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          Most cited references 84

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          Receptors for purines and pyrimidines.

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            P2X4 receptors induced in spinal microglia gate tactile allodynia after nerve injury.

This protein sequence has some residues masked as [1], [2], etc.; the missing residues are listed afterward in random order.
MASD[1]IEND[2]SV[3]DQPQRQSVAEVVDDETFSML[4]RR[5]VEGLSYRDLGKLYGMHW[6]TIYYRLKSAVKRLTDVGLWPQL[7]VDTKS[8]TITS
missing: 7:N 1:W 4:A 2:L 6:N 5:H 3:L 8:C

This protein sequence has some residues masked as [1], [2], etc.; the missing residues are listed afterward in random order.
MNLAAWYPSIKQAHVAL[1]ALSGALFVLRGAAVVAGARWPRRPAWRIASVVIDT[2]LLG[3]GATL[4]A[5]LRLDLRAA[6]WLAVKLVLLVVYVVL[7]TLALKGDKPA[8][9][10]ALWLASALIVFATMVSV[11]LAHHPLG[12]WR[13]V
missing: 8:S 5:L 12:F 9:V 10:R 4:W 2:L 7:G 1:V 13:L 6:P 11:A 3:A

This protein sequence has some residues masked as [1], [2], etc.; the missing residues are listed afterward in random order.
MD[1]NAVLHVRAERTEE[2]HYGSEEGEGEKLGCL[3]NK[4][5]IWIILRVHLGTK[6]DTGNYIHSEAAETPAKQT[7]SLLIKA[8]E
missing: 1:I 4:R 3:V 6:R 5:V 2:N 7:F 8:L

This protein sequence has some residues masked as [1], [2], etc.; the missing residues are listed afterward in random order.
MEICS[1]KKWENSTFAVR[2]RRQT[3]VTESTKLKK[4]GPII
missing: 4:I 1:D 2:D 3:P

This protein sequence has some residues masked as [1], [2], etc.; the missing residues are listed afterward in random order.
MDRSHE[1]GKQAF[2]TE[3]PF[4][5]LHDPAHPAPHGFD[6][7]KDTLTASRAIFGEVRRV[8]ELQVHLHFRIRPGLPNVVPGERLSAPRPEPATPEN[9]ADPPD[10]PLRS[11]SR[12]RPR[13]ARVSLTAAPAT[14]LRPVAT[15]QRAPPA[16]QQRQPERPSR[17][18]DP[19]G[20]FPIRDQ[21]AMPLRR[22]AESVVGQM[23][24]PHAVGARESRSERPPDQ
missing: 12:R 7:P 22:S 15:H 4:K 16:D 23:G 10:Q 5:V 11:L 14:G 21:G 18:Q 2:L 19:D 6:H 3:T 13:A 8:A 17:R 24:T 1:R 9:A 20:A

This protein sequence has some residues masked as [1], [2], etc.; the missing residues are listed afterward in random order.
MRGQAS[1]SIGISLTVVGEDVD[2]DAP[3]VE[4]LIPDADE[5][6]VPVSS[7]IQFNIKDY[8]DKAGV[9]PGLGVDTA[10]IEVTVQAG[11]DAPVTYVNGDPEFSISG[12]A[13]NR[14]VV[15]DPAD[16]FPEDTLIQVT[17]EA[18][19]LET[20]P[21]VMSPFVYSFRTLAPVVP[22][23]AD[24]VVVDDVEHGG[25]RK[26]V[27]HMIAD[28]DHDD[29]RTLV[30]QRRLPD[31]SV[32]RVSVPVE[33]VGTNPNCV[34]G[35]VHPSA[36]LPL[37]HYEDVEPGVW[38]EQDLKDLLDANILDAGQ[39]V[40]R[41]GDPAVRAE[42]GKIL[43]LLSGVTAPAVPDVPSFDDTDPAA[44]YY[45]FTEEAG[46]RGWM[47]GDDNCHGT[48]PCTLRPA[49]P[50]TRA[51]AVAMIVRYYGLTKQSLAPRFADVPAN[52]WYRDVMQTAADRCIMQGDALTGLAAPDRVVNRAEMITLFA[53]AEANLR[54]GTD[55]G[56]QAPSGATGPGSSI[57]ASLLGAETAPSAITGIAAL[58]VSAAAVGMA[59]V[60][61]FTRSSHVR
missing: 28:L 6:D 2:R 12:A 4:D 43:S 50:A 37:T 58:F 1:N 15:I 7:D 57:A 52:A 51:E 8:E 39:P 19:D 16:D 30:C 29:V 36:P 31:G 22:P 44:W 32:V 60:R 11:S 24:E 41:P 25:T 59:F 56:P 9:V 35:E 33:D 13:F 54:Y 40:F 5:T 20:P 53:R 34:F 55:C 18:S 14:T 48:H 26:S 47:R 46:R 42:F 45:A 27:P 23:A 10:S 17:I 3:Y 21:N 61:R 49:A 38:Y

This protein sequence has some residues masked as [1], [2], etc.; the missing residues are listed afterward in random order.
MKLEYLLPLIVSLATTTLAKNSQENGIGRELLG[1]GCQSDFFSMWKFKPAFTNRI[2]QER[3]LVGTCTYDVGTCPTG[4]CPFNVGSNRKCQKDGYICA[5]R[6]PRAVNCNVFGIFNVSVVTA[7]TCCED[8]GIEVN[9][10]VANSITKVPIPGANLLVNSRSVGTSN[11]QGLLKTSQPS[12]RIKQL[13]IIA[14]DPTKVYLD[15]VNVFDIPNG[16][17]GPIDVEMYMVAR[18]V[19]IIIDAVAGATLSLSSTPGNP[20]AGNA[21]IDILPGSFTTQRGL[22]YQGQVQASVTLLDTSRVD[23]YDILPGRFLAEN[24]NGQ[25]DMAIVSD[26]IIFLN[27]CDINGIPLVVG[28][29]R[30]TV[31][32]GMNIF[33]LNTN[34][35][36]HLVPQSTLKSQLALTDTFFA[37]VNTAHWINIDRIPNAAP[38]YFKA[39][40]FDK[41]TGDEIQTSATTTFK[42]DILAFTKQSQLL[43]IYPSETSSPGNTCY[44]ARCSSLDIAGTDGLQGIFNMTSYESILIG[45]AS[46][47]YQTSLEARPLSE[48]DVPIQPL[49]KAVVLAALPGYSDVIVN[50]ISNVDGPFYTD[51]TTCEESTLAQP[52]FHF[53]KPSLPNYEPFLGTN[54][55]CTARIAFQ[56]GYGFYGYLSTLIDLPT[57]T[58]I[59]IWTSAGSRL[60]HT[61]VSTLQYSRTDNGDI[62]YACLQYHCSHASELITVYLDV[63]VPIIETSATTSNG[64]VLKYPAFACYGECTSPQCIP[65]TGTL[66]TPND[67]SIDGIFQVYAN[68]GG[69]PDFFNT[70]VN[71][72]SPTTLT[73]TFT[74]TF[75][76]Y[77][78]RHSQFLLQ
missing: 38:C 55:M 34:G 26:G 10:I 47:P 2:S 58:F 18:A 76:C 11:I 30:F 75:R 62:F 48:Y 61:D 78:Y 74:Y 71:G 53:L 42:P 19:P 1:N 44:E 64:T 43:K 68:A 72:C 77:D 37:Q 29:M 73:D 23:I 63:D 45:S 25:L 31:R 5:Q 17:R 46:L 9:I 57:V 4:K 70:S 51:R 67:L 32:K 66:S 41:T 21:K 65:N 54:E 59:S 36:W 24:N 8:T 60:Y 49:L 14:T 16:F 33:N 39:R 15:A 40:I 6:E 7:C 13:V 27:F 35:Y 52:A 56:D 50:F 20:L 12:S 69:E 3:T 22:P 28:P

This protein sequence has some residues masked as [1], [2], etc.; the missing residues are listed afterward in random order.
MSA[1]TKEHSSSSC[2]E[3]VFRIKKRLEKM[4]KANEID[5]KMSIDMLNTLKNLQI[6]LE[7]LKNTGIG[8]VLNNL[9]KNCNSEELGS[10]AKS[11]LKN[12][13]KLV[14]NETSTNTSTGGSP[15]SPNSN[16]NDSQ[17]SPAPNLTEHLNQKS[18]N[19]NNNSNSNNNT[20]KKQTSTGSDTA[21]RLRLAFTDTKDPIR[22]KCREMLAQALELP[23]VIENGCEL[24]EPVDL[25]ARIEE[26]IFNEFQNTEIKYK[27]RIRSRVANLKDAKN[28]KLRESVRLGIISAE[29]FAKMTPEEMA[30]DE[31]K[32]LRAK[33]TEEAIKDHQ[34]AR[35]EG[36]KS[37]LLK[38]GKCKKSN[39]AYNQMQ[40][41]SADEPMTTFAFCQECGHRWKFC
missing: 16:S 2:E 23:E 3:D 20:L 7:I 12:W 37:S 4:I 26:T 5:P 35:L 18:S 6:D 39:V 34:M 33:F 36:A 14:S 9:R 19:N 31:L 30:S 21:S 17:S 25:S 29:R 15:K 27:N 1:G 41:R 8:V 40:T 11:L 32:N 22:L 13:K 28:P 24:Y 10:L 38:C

Pain after nerve damage is an expression of pathological operation of the nervous system, one hallmark of which is tactile allodynia-pain hypersensitivity evoked by innocuous stimuli. Effective therapy for this pain is lacking, and the underlying mechanisms are poorly understood. Here we report that pharmacological blockade of spinal P2X4 receptors (P2X4Rs), a subtype of ionotropic ATP receptor, reversed tactile allodynia caused by peripheral nerve injury without affecting acute pain behaviours in naive animals. After nerve injury, P2X4R expression increased strikingly in the ipsilateral spinal cord, and P2X4Rs were induced in hyperactive microglia but not in neurons or astrocytes. Intraspinal administration of P2X4R antisense oligodeoxynucleotide decreased the induction of P2X4Rs and suppressed tactile allodynia after nerve injury. Conversely, intraspinal administration of microglia in which P2X4Rs had been induced and stimulated, produced tactile allodynia in naive rats. Taken together, our results demonstrate that activation of P2X4Rs in hyperactive microglia is necessary for tactile allodynia after nerve injury and is sufficient to produce tactile allodynia in normal animals. Thus, blocking P2X4Rs in microglia might be a new therapeutic strategy for pain induced by nerve injury.